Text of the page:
This year’s theme is Reconfigured Realities. But reality is a relative term open to interpretation: Whose realities are we talking about? And why do they need to be reconfigured?
If you depend on mainstream media for an accurate reflection of contemporary Aboriginal realities your grasp of indigenous experience will be sadly incomplete. Grim and gritty imagery continues to flood the airwaves, with rancour and disillusionment played out in endless solemn sound bites. More often than not, the creative, uplifting, and hopeful stories of cultural vitality and revitalization are overlooked. This may explain in part why the New Sun Conference endures and is now entering its second decade. Inspiring stories of struggle and triumph that find expression in the arts and touch the heart have been the lifeblood of the New Sun Conference from the beginning. A demonstrable hunger for such stories remains strong. Your presence here today attests to that.
In recent years, Elder Jim Albert has reminded us in his opening remarks, with the scent of cedar and sweetgrass still in the air, that we will be in ceremony for the whole day. In this, he affirms a widespread indigenous belief that the quest for knowledge and wisdom is invariably a spiritual one. This year, we embark on such a quest together as members of one community—the New Sun community. Our journey begins in a university classroom re-consecrated as a safe and sacred space of indigenous learning, where certain realities have already begun to be reconfigured.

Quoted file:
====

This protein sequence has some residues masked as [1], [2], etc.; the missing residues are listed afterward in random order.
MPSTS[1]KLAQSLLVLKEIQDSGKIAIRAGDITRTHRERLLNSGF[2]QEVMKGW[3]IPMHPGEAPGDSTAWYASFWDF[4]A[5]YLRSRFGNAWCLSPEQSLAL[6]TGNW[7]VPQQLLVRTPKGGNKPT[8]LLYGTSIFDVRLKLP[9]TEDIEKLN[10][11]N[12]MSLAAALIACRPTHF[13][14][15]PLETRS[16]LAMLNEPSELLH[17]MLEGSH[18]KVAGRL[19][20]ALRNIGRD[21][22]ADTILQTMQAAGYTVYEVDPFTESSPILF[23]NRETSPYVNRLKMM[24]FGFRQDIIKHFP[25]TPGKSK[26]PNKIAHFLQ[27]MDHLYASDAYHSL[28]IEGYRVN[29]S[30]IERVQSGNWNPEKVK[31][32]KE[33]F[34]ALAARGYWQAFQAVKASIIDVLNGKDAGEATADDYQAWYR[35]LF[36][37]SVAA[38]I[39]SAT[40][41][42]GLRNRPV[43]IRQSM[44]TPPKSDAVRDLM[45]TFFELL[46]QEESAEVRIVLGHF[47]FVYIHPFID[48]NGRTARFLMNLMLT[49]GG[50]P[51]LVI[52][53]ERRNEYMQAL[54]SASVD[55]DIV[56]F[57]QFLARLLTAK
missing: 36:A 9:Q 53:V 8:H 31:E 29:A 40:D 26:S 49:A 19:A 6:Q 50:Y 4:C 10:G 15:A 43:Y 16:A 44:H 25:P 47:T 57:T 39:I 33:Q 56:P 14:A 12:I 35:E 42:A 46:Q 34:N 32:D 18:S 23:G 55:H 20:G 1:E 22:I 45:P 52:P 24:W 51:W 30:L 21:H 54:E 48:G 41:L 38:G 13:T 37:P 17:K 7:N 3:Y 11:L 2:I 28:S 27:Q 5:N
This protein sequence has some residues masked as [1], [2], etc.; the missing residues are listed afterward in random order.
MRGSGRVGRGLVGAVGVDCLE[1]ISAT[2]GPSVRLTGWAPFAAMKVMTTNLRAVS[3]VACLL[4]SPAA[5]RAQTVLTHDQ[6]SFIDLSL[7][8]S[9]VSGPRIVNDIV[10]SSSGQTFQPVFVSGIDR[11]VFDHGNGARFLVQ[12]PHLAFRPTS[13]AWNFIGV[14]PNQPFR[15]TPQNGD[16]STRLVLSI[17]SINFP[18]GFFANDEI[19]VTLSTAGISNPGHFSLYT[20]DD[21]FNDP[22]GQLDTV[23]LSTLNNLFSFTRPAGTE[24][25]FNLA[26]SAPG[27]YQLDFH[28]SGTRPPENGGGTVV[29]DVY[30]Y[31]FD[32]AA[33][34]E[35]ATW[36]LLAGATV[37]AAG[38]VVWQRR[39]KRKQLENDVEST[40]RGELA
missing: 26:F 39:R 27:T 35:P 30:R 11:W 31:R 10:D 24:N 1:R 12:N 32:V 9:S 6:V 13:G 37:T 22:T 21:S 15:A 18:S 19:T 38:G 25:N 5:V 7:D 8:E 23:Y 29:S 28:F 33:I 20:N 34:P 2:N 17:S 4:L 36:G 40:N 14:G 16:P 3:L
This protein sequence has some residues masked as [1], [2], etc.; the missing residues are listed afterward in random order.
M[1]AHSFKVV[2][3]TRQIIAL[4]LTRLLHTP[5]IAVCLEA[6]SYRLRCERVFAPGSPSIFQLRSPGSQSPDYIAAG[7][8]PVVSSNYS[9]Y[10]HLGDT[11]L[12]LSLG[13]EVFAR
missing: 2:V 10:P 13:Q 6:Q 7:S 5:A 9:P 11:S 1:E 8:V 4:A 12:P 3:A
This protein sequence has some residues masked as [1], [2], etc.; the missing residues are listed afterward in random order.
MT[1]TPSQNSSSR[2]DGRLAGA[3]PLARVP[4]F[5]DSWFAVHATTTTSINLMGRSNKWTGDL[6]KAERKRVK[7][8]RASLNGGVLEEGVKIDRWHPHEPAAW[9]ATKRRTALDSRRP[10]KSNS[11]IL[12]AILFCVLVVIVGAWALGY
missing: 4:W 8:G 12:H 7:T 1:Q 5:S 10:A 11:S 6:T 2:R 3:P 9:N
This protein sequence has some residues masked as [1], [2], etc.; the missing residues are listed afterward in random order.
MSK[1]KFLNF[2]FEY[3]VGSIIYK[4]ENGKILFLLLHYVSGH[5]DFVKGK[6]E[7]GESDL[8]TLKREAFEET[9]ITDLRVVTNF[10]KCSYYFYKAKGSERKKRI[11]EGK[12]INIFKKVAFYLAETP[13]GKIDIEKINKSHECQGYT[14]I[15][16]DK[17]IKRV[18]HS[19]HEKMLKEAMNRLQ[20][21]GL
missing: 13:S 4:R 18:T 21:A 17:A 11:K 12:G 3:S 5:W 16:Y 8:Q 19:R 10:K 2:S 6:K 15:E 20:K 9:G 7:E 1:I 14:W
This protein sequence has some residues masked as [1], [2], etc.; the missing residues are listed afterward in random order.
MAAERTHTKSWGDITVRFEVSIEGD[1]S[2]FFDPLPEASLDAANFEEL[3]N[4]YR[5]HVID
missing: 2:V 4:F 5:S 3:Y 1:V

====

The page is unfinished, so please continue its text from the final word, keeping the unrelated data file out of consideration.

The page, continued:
Here, photo artist KC Adams will share with us her playfully subversive explorations of indigenous media stereotypes, complicating and reconfiguring our notions of Aboriginal identities along the way. Award-winning documentary filmmaker Christine Welsh will demonstrate how film can play a pivotal role in reclaiming the dignity and identities of Aboriginal women while honouring their accomplishments. Conductor and composer John Kim Bell will retrace his prodigious musical career as well as the founding of the annually televised National Aboriginal Achievement Awards, which have brought national recognition to countless individuals honoured for exemplary community service and excellence in the arts. Heroes and role models alike, they presage Skawennati’s Mohawk time-travelling superhero, Hunter, whose adventures in cyberspace both illuminate history and affirm a vibrant indigenous future. And finally, Stephen Leafloor and his hyper-energetic BluePrintForLife hip hop crew will testify to the healing powers of music and dance and the enduring cultural impulse to internalize and make meaningful, newly introduced art forms. Our journey concludes Sunday afternoon with screenings of the films Finding Dawn and Arctic Hip Hop, followed by a question and answer session. It will be a ceremony like no other.
A presentation of the New Sun Chair in Aboriginal Art and Culture
with the support of the Dean of Arts and Social Sciences and the New Sun Fund
administered by the Community Foundation of Ottawa